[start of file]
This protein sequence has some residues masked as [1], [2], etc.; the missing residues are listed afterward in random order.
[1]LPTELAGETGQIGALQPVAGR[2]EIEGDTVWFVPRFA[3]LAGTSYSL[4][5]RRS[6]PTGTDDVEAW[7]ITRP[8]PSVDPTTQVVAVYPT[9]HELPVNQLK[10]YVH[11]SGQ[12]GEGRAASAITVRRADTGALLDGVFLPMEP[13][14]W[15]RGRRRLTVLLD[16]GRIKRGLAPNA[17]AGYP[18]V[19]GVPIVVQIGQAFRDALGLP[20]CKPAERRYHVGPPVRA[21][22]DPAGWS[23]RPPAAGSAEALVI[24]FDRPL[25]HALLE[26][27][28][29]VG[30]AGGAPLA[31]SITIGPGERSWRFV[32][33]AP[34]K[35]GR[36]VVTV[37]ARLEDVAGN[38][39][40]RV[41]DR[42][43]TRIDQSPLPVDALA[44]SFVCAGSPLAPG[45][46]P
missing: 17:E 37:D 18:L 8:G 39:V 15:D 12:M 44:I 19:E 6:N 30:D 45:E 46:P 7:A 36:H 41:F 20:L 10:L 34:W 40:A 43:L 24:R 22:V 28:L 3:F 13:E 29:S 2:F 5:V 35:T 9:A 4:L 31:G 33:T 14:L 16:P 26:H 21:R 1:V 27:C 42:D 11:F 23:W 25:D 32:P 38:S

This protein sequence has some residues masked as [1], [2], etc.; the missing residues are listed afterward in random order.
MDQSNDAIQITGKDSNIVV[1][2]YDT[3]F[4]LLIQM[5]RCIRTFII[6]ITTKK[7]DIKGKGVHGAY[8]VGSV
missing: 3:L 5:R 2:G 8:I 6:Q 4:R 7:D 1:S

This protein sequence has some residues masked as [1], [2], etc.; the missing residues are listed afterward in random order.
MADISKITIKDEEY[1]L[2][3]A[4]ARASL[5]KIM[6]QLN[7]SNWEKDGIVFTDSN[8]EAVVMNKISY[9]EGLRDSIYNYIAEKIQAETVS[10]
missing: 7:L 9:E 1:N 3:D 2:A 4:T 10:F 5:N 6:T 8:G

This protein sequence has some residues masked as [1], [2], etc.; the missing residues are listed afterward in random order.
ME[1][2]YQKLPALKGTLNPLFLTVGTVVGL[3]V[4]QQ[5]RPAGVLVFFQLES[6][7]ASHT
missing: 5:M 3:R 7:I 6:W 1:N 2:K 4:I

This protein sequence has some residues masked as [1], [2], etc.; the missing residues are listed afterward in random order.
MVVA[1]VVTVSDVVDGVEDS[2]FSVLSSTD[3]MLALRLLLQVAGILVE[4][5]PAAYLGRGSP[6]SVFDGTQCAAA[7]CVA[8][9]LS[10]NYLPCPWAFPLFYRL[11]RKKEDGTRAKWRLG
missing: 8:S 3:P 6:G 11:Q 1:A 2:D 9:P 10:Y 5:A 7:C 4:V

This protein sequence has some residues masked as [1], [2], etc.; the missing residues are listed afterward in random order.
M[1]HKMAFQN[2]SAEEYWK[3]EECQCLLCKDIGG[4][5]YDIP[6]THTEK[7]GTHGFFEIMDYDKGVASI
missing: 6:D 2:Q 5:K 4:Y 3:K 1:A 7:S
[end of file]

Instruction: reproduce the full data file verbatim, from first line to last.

This protein sequence has some residues masked as [1], [2], etc.; the missing residues are listed afterward in random order.
[1]LPTELAGETGQIGALQPVAGR[2]EIEGDTVWFVPRFA[3]LAGTSYSL[4][5]RRS[6]PTGTDDVEAW[7]ITRP[8]PSVDPTTQVVAVYPT[9]HELPVNQLK[10]YVH[11]SGQ[12]GEGRAASAITVRRADTGALLDGVFLPMEP[13][14]W[15]RGRRRLTVLLD[16]GRIKRGLAPNA[17]AGYP[18]V[19]GVPIVVQIGQAFRDALGLP[20]CKPAERRYHVGPPVRA[21][22]DPAGWS[23]RPPAAGSAEALVI[24]FDRPL[25]HALLE[26][27][28][29]VG[30]AGGAPLA[31]SITIGPGERSWRFV[32][33]AP[34]K[35]GR[36]VVTV[37]ARLEDVAGN[38][39][40]RV[41]DR[42][43]TRIDQSPLPVDALA[44]SFVCAGSPLAPG[45][46]P
missing: 17:E 37:D 18:L 8:G 39:V 15:D 12:M 44:I 19:E 6:N 30:D 45:E 46:P 7:A 36:H 41:F 20:L 10:L 34:W 40:A 43:L 24:R 22:V 28:L 3:F 13:E 29:S 2:F 5:V 35:T 9:A 4:L 31:G 33:T 14:L 16:P 26:H 21:R 1:V 27:C 42:D 11:F 23:W 25:D 32:P 38:S

This protein sequence has some residues masked as [1], [2], etc.; the missing residues are listed afterward in random order.
MDQSNDAIQITGKDSNIVV[1][2]YDT[3]F[4]LLIQM[5]RCIRTFII[6]ITTKK[7]DIKGKGVHGAY[8]VGSV
missing: 3:L 5:R 2:G 8:I 6:Q 4:R 7:D 1:S

This protein sequence has some residues masked as [1], [2], etc.; the missing residues are listed afterward in random order.
MADISKITIKDEEY[1]L[2][3]A[4]ARASL[5]KIM[6]QLN[7]SNWEKDGIVFTDSN[8]EAVVMNKISY[9]EGLRDSIYNYIAEKIQAETVS[10]
missing: 7:L 9:E 1:N 3:D 2:A 4:T 10:F 5:N 6:T 8:G

This protein sequence has some residues masked as [1], [2], etc.; the missing residues are listed afterward in random order.
ME[1][2]YQKLPALKGTLNPLFLTVGTVVGL[3]V[4]QQ[5]RPAGVLVFFQLES[6][7]ASHT
missing: 5:M 3:R 7:I 6:W 1:N 2:K 4:I

This protein sequence has some residues masked as [1], [2], etc.; the missing residues are listed afterward in random order.
MVVA[1]VVTVSDVVDGVEDS[2]FSVLSSTD[3]MLALRLLLQVAGILVE[4][5]PAAYLGRGSP[6]SVFDGTQCAAA[7]CVA[8][9]LS[10]NYLPCPWAFPLFYRL[11]RKKEDGTRAKWRLG
missing: 8:S 3:P 6:G 11:Q 1:A 2:D 9:P 10:Y 5:A 7:C 4:V

This protein sequence has some residues masked as [1], [2], etc.; the missing residues are listed afterward in random order.
M[1]HKMAFQN[2]SAEEYWK[3]EECQCLLCKDIGG[4][5]YDIP[6]THTEK[7]GTHGFFEIMDYDKGVASI
missing: 6:D 2:Q 5:K 4:Y 3:K 1:A 7:S